Learning the edibles in your area is fun and rewarding. I only wish I had SR's knowledge.
Old 09-07-2011, 11:27 PM
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Very little that is edible? Have you done any research?
Yes.

There's not much where I live/work. Ex. grapes. Like I said, the vines are everywhere, they never fruit around here (and I've seen the vines every day for the past ten years all over the woods and fields). I've seen one with grapes in ten years.

I don't regard things like beggar's ticks plants and pine needles really, the two most common things around here that would get on a list of edibles, because they're both pretty nasty. If you were starving and ate them it would make no difference either.
Old 09-08-2011, 12:05 AM
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Originally Posted by eternalcalm View Post
Yes.

There's not much where I live/work. Ex. grapes. Like I said, the vines are everywhere, they never fruit around here (and I've seen the vines every day for the past ten years all over the woods and fields). I've seen one with grapes in ten years.

I don't regard things like beggar's ticks plants and pine needles really, the two most common things around here that would get on a list of edibles, because they're both pretty nasty. If you were starving and ate them it would make no difference either.
Are you in Florida? I have hundreds of edibles species in Florida (over 800) because there is where I am based.

As for beggars ticks (Bidens Alba) they have twice the nutrition of spinach, they store well raw or cooked, you can have them resinous in flavor or not, they are available nearly year round for free, the seeds can be ground up and used as a pain killer, the older leaves are good for a sore throat, and the seeds are also used to treat prostrate issues. If you are in Florida and you think there are no edibles you need to study my website. Eattheweeds dot com.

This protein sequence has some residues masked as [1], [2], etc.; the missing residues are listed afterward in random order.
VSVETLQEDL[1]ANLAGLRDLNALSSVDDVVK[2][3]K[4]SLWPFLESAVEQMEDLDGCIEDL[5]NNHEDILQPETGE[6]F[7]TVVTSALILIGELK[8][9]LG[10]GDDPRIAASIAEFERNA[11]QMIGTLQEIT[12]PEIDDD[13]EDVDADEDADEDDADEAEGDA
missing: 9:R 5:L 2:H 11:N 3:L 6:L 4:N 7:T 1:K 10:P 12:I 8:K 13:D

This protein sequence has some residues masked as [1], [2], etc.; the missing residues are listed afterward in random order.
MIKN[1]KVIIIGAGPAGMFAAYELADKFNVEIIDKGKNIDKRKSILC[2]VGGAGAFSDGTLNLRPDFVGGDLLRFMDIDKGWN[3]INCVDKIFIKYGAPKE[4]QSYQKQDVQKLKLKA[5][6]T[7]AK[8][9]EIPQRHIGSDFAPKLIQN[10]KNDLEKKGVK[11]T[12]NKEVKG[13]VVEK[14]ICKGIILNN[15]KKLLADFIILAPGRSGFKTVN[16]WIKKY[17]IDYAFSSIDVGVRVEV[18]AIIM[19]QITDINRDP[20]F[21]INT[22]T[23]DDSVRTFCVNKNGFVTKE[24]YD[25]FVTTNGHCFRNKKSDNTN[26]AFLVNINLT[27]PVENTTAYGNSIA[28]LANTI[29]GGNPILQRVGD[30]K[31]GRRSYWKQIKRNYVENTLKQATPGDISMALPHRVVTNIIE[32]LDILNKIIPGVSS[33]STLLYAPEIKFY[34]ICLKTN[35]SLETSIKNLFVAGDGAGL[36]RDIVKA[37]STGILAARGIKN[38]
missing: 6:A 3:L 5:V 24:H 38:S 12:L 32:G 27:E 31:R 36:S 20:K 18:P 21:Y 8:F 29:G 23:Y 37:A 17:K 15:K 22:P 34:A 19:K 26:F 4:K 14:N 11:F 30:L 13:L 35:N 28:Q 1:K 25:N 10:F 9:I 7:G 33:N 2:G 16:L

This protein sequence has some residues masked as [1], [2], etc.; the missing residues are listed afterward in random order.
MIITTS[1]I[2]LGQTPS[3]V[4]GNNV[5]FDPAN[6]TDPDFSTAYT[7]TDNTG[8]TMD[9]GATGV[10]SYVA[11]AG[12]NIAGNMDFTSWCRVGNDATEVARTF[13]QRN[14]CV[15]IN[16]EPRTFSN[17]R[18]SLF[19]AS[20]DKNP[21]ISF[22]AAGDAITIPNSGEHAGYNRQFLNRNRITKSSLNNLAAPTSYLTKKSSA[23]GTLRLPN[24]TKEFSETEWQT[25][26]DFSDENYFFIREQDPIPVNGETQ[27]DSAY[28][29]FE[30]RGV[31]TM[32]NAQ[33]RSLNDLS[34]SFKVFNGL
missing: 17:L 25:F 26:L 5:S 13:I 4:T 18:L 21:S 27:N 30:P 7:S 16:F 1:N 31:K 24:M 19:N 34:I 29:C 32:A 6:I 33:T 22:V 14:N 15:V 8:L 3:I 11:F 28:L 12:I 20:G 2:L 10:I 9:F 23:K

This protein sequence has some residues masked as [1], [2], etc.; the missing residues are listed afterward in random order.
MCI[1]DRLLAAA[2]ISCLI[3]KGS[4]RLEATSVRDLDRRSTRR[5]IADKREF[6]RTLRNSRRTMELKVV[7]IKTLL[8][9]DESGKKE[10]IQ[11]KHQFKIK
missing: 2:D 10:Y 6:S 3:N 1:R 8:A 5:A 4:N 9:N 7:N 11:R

Re pines (read pinus.) A pound of inner bark has the same nutrition of 9 cups of whole milk. The female and male cones can be eaten when young, particuarly the males cones. The needles make a good tea with vitamin C. The sap has many uses, as a cough medicine, a chewing gum, various cements and glues depending on what it is mixed with, an antiseptic, fuel for fires, torches and lamps, even the pollen is a substitute for testosterone. The pine is a tree to know well.
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Old 09-08-2011, 12:09 AM
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Yes.

There's not much where I live/work. Ex. grapes. Like I said, the vines are everywhere, they never fruit around here (and I've seen the vines every day for the past ten years all over the woods and fields). I've seen one with grapes in ten years.
Native grapes, Vitis munsoniana and V. rotundifolia are very erratic in fruiting. More reliable are the escaped cultivars such as V. aestivalis or V. shuttleworthii. They are around, you just have to find them.

You say there aren't many edible in Florida. I make my living teaching about the hundreds of edibles in Florida.
Old 09-08-2011, 02:44 AM
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Native grapes, Vitis munsoniana and V. rotundifolia are very erratic in fruiting. More reliable are the escaped cultivars such as V. aestivalis or V. shuttleworthii. They are around, you just have to find them.

You say there aren't many edible in Florida. I make my living teaching about the hundreds of edibles in Florida.
Well, looking back now, I said: Problem here is there seems to be very little that is edible.